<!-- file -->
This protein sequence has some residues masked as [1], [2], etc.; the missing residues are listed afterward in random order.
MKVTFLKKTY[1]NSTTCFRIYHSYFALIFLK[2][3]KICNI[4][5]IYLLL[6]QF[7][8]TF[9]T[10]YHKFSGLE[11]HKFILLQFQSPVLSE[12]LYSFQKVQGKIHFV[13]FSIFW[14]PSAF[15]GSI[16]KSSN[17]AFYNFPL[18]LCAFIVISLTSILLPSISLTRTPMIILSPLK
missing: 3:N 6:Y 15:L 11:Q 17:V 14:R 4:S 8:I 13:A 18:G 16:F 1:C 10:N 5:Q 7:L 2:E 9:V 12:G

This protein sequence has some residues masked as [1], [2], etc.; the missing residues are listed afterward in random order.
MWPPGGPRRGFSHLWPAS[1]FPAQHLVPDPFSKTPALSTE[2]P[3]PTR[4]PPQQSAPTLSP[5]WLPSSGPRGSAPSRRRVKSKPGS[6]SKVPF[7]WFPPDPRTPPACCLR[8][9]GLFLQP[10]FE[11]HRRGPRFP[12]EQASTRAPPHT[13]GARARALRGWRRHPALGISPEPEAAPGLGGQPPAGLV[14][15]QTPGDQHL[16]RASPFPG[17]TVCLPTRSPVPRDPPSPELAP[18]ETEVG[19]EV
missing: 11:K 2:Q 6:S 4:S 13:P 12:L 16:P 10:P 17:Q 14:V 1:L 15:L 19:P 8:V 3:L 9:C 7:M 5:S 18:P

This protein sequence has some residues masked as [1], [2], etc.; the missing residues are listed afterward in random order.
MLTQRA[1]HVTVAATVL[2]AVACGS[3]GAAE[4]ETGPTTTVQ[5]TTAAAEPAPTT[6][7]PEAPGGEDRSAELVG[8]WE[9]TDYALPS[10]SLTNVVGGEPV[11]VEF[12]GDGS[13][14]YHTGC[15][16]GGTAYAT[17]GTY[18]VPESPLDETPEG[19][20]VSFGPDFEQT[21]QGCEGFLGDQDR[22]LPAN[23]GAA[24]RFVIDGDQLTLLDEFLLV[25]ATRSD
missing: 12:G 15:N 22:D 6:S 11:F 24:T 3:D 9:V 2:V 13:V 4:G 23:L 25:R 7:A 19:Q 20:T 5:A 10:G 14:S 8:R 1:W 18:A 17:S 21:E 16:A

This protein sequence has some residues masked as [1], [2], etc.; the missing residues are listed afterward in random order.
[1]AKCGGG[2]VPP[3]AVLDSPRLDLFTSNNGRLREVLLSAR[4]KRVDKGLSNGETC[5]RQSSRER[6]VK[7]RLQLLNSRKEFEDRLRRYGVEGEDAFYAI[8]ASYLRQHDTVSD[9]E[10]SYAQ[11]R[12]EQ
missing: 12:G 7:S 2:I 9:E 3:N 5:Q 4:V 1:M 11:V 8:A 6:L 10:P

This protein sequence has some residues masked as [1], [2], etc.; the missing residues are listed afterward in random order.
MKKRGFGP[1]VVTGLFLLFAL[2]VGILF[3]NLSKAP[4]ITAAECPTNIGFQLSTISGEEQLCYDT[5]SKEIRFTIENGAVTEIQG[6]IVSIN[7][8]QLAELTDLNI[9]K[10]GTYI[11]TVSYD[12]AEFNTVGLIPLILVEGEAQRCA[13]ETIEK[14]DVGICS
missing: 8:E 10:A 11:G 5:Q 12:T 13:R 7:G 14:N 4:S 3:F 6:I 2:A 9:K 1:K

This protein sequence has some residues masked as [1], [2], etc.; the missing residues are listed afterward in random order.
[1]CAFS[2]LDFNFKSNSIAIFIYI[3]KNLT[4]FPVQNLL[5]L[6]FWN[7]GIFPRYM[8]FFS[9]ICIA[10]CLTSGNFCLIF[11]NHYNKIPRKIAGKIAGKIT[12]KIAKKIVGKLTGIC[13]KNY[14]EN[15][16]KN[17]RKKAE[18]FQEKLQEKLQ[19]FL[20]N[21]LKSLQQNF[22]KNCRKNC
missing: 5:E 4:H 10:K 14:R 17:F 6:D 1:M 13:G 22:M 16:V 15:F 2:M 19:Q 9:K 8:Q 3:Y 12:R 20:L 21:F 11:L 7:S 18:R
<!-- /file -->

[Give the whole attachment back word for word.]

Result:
This protein sequence has some residues masked as [1], [2], etc.; the missing residues are listed afterward in random order.
MKVTFLKKTY[1]NSTTCFRIYHSYFALIFLK[2][3]KICNI[4][5]IYLLL[6]QF[7][8]TF[9]T[10]YHKFSGLE[11]HKFILLQFQSPVLSE[12]LYSFQKVQGKIHFV[13]FSIFW[14]PSAF[15]GSI[16]KSSN[17]AFYNFPL[18]LCAFIVISLTSILLPSISLTRTPMIILSPLK
missing: 3:N 6:Y 15:L 11:Q 17:V 14:R 4:S 8:I 13:A 18:G 16:F 1:C 10:N 5:Q 7:L 2:E 9:V 12:G

This protein sequence has some residues masked as [1], [2], etc.; the missing residues are listed afterward in random order.
MWPPGGPRRGFSHLWPAS[1]FPAQHLVPDPFSKTPALSTE[2]P[3]PTR[4]PPQQSAPTLSP[5]WLPSSGPRGSAPSRRRVKSKPGS[6]SKVPF[7]WFPPDPRTPPACCLR[8][9]GLFLQP[10]FE[11]HRRGPRFP[12]EQASTRAPPHT[13]GARARALRGWRRHPALGISPEPEAAPGLGGQPPAGLV[14][15]QTPGDQHL[16]RASPFPG[17]TVCLPTRSPVPRDPPSPELAP[18]ETEVG[19]EV
missing: 11:K 2:Q 6:S 4:S 13:P 12:L 16:P 10:P 17:Q 14:V 1:L 15:L 19:P 8:V 3:L 9:C 7:M 5:S 18:P

This protein sequence has some residues masked as [1], [2], etc.; the missing residues are listed afterward in random order.
MLTQRA[1]HVTVAATVL[2]AVACGS[3]GAAE[4]ETGPTTTVQ[5]TTAAAEPAPTT[6][7]PEAPGGEDRSAELVG[8]WE[9]TDYALPS[10]SLTNVVGGEPV[11]VEF[12]GDGS[13][14]YHTGC[15][16]GGTAYAT[17]GTY[18]VPESPLDETPEG[19][20]VSFGPDFEQT[21]QGCEGFLGDQDR[22]LPAN[23]GAA[24]RFVIDGDQLTLLDEFLLV[25]ATRSD
missing: 12:G 15:N 22:D 6:S 11:F 24:T 3:D 9:V 2:V 13:V 4:G 23:L 25:R 7:A 19:Q 20:T 5:A 10:G 14:S 8:R 1:W 18:A 17:S 21:E 16:A

This protein sequence has some residues masked as [1], [2], etc.; the missing residues are listed afterward in random order.
[1]AKCGGG[2]VPP[3]AVLDSPRLDLFTSNNGRLREVLLSAR[4]KRVDKGLSNGETC[5]RQSSRER[6]VK[7]RLQLLNSRKEFEDRLRRYGVEGEDAFYAI[8]ASYLRQHDTVSD[9]E[10]SYAQ[11]R[12]EQ
missing: 12:G 7:S 2:I 9:E 3:N 5:Q 4:V 1:M 11:V 8:A 6:L 10:P

This protein sequence has some residues masked as [1], [2], etc.; the missing residues are listed afterward in random order.
MKKRGFGP[1]VVTGLFLLFAL[2]VGILF[3]NLSKAP[4]ITAAECPTNIGFQLSTISGEEQLCYDT[5]SKEIRFTIENGAVTEIQG[6]IVSIN[7][8]QLAELTDLNI[9]K[10]GTYI[11]TVSYD[12]AEFNTVGLIPLILVEGEAQRCA[13]ETIEK[14]DVGICS
missing: 8:E 10:A 11:G 5:Q 12:T 13:R 7:G 14:N 4:S 3:F 6:I 2:A 9:K 1:K

This protein sequence has some residues masked as [1], [2], etc.; the missing residues are listed afterward in random order.
[1]CAFS[2]LDFNFKSNSIAIFIYI[3]KNLT[4]FPVQNLL[5]L[6]FWN[7]GIFPRYM[8]FFS[9]ICIA[10]CLTSGNFCLIF[11]NHYNKIPRKIAGKIAGKIT[12]KIAKKIVGKLTGIC[13]KNY[14]EN[15][16]KN[17]RKKAE[18]FQEKLQEKLQ[19]FL[20]N[21]LKSLQQNF[22]KNCRKNC
missing: 5:E 4:H 10:K 14:R 17:F 6:D 1:M 13:G 22:M 16:V 15:F 2:M 19:Q 9:K 8:Q 3:Y 12:R 20:L 21:F 11:L 7:S 18:R